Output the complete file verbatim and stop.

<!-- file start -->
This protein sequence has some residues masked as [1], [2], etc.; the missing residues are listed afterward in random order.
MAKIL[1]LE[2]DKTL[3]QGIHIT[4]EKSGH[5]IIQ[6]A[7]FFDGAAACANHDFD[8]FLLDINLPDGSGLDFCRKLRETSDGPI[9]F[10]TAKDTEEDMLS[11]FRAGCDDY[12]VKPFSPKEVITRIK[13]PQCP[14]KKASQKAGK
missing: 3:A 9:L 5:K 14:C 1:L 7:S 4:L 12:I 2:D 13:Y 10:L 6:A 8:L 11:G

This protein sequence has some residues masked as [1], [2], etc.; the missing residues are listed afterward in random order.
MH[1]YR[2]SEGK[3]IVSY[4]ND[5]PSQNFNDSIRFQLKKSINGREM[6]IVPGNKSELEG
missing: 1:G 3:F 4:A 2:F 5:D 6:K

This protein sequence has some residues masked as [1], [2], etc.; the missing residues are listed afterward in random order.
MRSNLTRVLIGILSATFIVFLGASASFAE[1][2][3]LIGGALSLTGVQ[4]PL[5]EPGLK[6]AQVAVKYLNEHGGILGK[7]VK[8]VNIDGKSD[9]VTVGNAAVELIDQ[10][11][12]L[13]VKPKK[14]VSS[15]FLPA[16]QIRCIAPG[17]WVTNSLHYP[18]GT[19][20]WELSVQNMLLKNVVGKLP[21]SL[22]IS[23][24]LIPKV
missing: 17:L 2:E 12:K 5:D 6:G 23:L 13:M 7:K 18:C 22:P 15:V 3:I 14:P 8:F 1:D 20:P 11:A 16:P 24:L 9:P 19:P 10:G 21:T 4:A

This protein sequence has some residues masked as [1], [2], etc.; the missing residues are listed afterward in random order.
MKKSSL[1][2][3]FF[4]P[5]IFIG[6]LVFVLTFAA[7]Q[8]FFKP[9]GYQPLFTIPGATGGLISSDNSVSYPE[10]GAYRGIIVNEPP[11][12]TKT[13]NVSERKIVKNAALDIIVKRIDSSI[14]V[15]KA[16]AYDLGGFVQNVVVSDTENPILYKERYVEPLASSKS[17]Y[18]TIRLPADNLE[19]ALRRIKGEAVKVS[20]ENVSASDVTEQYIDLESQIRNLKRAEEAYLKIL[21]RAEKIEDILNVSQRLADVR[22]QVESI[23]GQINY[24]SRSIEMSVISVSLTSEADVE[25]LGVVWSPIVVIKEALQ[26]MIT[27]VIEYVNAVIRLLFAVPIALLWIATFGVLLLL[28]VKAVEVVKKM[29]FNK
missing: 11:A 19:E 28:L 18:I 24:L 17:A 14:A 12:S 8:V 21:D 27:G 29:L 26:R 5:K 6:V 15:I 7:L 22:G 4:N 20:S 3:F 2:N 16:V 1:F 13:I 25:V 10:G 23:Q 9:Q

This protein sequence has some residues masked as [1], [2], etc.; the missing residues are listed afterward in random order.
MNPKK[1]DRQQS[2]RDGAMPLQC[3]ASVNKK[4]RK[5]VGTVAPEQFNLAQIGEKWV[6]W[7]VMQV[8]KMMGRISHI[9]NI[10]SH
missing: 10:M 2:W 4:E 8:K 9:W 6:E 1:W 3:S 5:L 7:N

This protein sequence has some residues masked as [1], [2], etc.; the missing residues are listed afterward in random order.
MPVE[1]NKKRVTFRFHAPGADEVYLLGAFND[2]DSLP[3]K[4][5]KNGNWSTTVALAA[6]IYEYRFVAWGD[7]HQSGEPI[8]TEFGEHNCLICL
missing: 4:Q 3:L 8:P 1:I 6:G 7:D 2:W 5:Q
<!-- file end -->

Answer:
This protein sequence has some residues masked as [1], [2], etc.; the missing residues are listed afterward in random order.
MAKIL[1]LE[2]DKTL[3]QGIHIT[4]EKSGH[5]IIQ[6]A[7]FFDGAAACANHDFD[8]FLLDINLPDGSGLDFCRKLRETSDGPI[9]F[10]TAKDTEEDMLS[11]FRAGCDDY[12]VKPFSPKEVITRIK[13]PQCP[14]KKASQKAGK
missing: 3:A 9:L 5:K 14:C 1:L 7:S 4:L 12:I 2:D 13:Y 10:L 6:A 8:L 11:G

This protein sequence has some residues masked as [1], [2], etc.; the missing residues are listed afterward in random order.
MH[1]YR[2]SEGK[3]IVSY[4]ND[5]PSQNFNDSIRFQLKKSINGREM[6]IVPGNKSELEG
missing: 1:G 3:F 4:A 2:F 5:D 6:K

This protein sequence has some residues masked as [1], [2], etc.; the missing residues are listed afterward in random order.
MRSNLTRVLIGILSATFIVFLGASASFAE[1][2][3]LIGGALSLTGVQ[4]PL[5]EPGLK[6]AQVAVKYLNEHGGILGK[7]VK[8]VNIDGKSD[9]VTVGNAAVELIDQ[10][11][12]L[13]VKPKK[14]VSS[15]FLPA[16]QIRCIAPG[17]WVTNSLHYP[18]GT[19][20]WELSVQNMLLKNVVGKLP[21]SL[22]IS[23][24]LIPKV
missing: 17:L 2:E 12:K 5:D 6:G 23:L 13:M 7:K 18:C 22:P 15:V 3:I 14:P 8:F 1:D 20:P 11:A 16:P 24:L 9:P 19:P 10:G 21:T 4:A

This protein sequence has some residues masked as [1], [2], etc.; the missing residues are listed afterward in random order.
MKKSSL[1][2][3]FF[4]P[5]IFIG[6]LVFVLTFAA[7]Q[8]FFKP[9]GYQPLFTIPGATGGLISSDNSVSYPE[10]GAYRGIIVNEPP[11][12]TKT[13]NVSERKIVKNAALDIIVKRIDSSI[14]V[15]KA[16]AYDLGGFVQNVVVSDTENPILYKERYVEPLASSKS[17]Y[18]TIRLPADNLE[19]ALRRIKGEAVKVS[20]ENVSASDVTEQYIDLESQIRNLKRAEEAYLKIL[21]RAEKIEDILNVSQRLADVR[22]QVESI[23]GQINY[24]SRSIEMSVISVSLTSEADVE[25]LGVVWSPIVVIKEALQ[26]MIT[27]VIEYVNAVIRLLFAVPIALLWIATFGVLLLL[28]VKAVEVVKKM[29]FNK
missing: 11:A 19:E 28:L 18:I 24:L 17:A 14:A 12:S 8:V 21:D 27:G 29:L 26:R 5:K 6:V 15:I 7:L 22:G 4:N 20:S 3:F 2:N 16:V 1:F 13:I 25:V 10:G 23:Q 9:Q

This protein sequence has some residues masked as [1], [2], etc.; the missing residues are listed afterward in random order.
MNPKK[1]DRQQS[2]RDGAMPLQC[3]ASVNKK[4]RK[5]VGTVAPEQFNLAQIGEKWV[6]W[7]VMQV[8]KMMGRISHI[9]NI[10]SH
missing: 10:M 2:W 4:E 8:K 9:W 6:E 1:W 3:S 5:L 7:N

This protein sequence has some residues masked as [1], [2], etc.; the missing residues are listed afterward in random order.
MPVE[1]NKKRVTFRFHAPGADEVYLLGAFND[2]DSLP[3]K[4][5]KNGNWSTTVALAA[6]IYEYRFVAWGD[7]HQSGEPI[8]TEFGEHNCLICL
missing: 4:Q 3:L 8:P 1:I 6:G 7:D 2:W 5:Q